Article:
Gala Theatre, Durham, 26-27 February 2015
Confirmed keynote speakers:
Katherine Hayles (Duke University)
Donald Mackenzie (Edinburgh University)
Luciana Parisi (Goldsmiths, University of London)
Celia Lury (Warwick University)
David Berry (Sussex University)
Prof. Louise Amoore and Dr Volha Piotukh, Geography Department, Durham University
Amid the proliferation of unstructured digital data and the algorithms that make sense of that data, conventions of knowledge, meaning and sense-making appear to be significantly transforming. In a digital world, where online data streams can be mined with text analytics to discover incipient sentiment and human affects, algorithms exhibit a curious capacity for action beyond the threshold of human perceptibility. The apparently non-conscious human propensities that are considered not fully knowable to us become amenable to the differently non-conscious impulses of cognitive digital devices. With advances in machine learning, neural computation and experimental knowledge discovery – identifying clusters or patterns that were not previously perceptible – the actions of algorithms on humans, objects, and other algorithms pose new questions for philosophy, ethics and politics.
The work of N. Katherine Hayles opens the world of machinic and human reading and writing to thought and to literary practice. Among her many influential works, in How We Became Posthuman (1999), she is interested in “the feedback loops that run between technologies and perceptions, artefacts and ideas”, and how these recursive loops have “important implications” for how we read, think, and know. The exploration of language and code that is Hayles’ My Mother was a Computer (2005) shows the difficulties of sustained lines separating human from machine, analogue from digital, thought from computation, such that the idea of computers as living things entangles with humans as having computational forms of cognition. In How We Think (2012), Hayles probes the multiple relations between human and algorithmic ‘reading’ and ’thinking’. In a world of all but infinite unstructured text data, exceeding “the ability of humans to absorb the relevant information”, she suggests, “machine reading might be a first pass toward making visible patterns that human reading could then interpret”, opening new possibilities for cognition and for critical thought. In her most recent essays, Hayles asks if we might productively “break the equivalence between thought and cognition”.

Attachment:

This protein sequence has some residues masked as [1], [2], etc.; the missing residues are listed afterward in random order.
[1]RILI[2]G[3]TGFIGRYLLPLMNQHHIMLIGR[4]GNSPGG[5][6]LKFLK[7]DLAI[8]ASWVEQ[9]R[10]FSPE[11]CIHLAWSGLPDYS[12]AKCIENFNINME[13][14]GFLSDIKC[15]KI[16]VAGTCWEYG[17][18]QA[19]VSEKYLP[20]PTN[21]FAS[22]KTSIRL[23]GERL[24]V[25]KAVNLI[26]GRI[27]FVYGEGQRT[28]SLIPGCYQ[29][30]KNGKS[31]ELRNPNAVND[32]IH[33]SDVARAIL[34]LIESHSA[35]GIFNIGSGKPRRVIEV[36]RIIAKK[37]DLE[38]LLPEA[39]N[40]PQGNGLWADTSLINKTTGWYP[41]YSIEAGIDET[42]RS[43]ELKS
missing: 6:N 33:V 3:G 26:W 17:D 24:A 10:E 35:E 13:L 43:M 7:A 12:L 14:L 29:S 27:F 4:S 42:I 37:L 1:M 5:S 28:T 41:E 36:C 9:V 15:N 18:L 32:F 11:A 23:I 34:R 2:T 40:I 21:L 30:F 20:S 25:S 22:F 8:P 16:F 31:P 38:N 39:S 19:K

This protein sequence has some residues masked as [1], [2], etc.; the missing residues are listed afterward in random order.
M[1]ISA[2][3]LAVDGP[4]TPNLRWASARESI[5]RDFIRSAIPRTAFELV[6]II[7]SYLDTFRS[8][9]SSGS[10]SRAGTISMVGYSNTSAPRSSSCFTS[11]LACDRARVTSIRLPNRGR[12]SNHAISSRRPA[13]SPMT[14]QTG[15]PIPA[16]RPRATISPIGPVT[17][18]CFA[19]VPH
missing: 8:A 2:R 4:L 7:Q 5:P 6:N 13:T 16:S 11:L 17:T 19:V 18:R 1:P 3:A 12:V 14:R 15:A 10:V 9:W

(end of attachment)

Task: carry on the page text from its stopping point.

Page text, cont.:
The workshop organisers seek contributions that engage with, or respond to, the work of Katherine Hayles for the many questions it provokes and addresses for our times. Do algorithms compute beyond the threshold of human perceptibility and consciousness? Can ‘thinking’ and ‘learning’ digital devices reflect or engage durational time? Do digital forms of cognition radically transform workings of the human brain and what humans can perceive or decide? How do algorithms act upon other algorithms, and can they learn recursively from each other? What kind of sociality or associative life emerges from the human-machinic cognitive relations that we see with association rules and analytics?
The event is funded within Prof. Louise Amoore’s ESRC ‘ Securing against Future Events ’ project ( www.securitysfutures.org ) and is free to attend. Research postgraduates and early career researchers whose abstracts are accepted will have their travel and accommodation costs reimbursed to a maximum of £200. Please submit abstracts of up to 400 words to: by 20 December 2014 , using ‘ Thinking with Algorithms ’ as your subject line.